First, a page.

WASHINGTON (Reuters) - U.S. factory activity slowed for a second straight month in April, with manufacturers complaining about rising commodity prices in the wake of the Trump administration’s tariffs on steel and aluminum imports.
The Institute for Supply Management (ISM) survey published on Tuesday also showed shortages of skilled workers, which together with the proposed import tariffs were causing bottlenecks in the supply chain.
Rising raw material costs are the latest indication that inflation pressures are building and could attract the attention of Federal Reserve officials who began a two-day policy meeting on Tuesday. Data on Monday showed a jump in annual inflation rates in March. In addition, wages grew at their quickest pace in 11 years in the first quarter.
“It supports our view that the Fed will raise interest rates three additional times this year,” said Ryan Sweet, a senior economist at Moody’s Analytics in West Chester, Pennsylvania. “The Fed is underestimating the amount of developing inflation pressures.”
The U.S. central bank is not expected to raise interest rates when it concludes its meeting on Wednesday. The Fed increased borrowings costs in March and has forecast at least two more rate hikes for this year.
The ISM said its index of national factory activity dropped to a reading of 57.3 last month from 59.3 in March. A reading above 50 in the ISM index indicates growth in manufacturing, which accounts for about 12 percent of the U.S. economy.
The survey’s prices paid index increased 1.2 points to 79.3, the highest reading since April 2011. Last month, price increases occurred across 17 of 18 industry sectors. Machinery manufacturers said tariffs had increased prices for steel and other materials. They reported that “a lot of suppliers are asking for increases, and the team is battling those requests.”
President Donald Trump imposed a 25 percent tariff on steel imports and a 10 percent tariff on aluminum in March. However, on Tuesday he postponed imposition of the tariffs on Canada, Mexico and the EU until June 1 and reached agreements for permanent exemptions for Argentina, Australia and Brazil.
Miscellaneous products manufacturers described the tariffs as “very concerning” and said “business planning is at a standstill until they are resolved.” Manufacturers of fabricated metal products said the steel tariffs had made it difficult to source material, “and we have had to eliminate two products due to availability and cost of raw material.”
“Tariffs could add downside risks to factory production and increase input costs in the months ahead,” said Scott Anderson, chief economist at Bank of the West in San Francisco.
The ISM’s measure of factory employment dropped in April. Transport equipment manufacturers said while business was robust, capacity constraints were a headache. They described labor as remaining “tight and getting tighter.”
Those sentiments were also shared by food, beverage and tobacco products manufacturers who said shortages of trucks and drivers had impacted delivery times.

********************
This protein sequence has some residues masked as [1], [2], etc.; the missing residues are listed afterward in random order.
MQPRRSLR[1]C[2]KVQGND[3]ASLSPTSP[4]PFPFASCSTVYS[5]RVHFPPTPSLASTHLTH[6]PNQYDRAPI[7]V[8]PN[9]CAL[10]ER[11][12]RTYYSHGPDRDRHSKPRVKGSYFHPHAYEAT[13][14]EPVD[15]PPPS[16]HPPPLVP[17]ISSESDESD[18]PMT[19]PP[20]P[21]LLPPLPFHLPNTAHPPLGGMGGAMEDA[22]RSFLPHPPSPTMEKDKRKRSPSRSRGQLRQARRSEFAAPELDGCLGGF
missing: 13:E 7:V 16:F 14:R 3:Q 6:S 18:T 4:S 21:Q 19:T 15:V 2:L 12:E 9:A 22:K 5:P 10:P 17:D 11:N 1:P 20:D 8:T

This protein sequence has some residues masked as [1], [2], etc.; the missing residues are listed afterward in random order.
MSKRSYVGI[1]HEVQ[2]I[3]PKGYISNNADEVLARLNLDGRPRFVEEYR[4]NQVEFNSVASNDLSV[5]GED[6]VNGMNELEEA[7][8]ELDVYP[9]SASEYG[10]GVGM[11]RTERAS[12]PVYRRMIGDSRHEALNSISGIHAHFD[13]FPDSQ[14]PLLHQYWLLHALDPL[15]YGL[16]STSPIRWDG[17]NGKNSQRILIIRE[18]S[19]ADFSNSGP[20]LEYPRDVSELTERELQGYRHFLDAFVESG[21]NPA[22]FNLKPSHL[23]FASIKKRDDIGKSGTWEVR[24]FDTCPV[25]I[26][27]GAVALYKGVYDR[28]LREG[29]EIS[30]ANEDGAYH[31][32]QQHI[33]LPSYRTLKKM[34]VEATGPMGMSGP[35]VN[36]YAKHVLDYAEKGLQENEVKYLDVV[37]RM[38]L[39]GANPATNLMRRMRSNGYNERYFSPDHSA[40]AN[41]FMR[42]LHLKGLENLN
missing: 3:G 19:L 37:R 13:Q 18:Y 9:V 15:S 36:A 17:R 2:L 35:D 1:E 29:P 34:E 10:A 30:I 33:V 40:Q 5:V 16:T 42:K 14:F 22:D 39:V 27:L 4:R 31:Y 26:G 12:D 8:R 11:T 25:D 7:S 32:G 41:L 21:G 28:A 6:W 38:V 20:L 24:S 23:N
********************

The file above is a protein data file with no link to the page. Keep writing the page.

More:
CONSTRUCTION SPENDING TUMBLES
Despite the second straight monthly drop in the ISM index, manufacturing remains underpinned by a firming global economy as well as a weakening U.S. dollar, which is boosting the competitiveness of American-made goods on the global market.
Stocks on Wall Street fell as investors worried about inflation. The dollar was trading higher against a basket of currencies while prices for U.S. Treasuries slipped.
A separate report from the Commerce Department showed construction spending unexpectedly fell in March as a sharp decline in homebuilding and renovations led to the biggest drop in investment in private construction projects in more than seven years.
Construction spending tumbled 1.7 percent. February data was revised to show construction spending increasing 1.0 percent instead of the previously reported 0.1 percent gain.
Economists polled by Reuters had forecast construction spending accelerating 0.5 percent in March. Construction spending rose 3.6 percent on a year-on-year basis.
In March, spending on private construction projects declined 2.1 percent. That was the largest fall since January 2011 and followed a 1.2 percent increase in February.
Outlays on private residential projects plunged 3.5 percent, the biggest drop since April 2009, after advancing 1.2 percent in February. Spending on both single and multifamily housing projects fell in March. Spending on home renovation dropped 8.0 percent last month.
Economists expected the construction data would subtract one-tenth of a percentage point from the government’s 2.3 percent annualized growth rate estimate for first-quarter gross domestic product, which was published last Friday.
“We expect residential construction spending to grow in 2018 on our thesis that while home building is being constrained by supply issues, the demographic demand for housing units exceeds supply,” said John Ryding, chief economist at RDQ Economics in New York.
Reporting by Lucia Mutikani; Editing by Andrea Ricci
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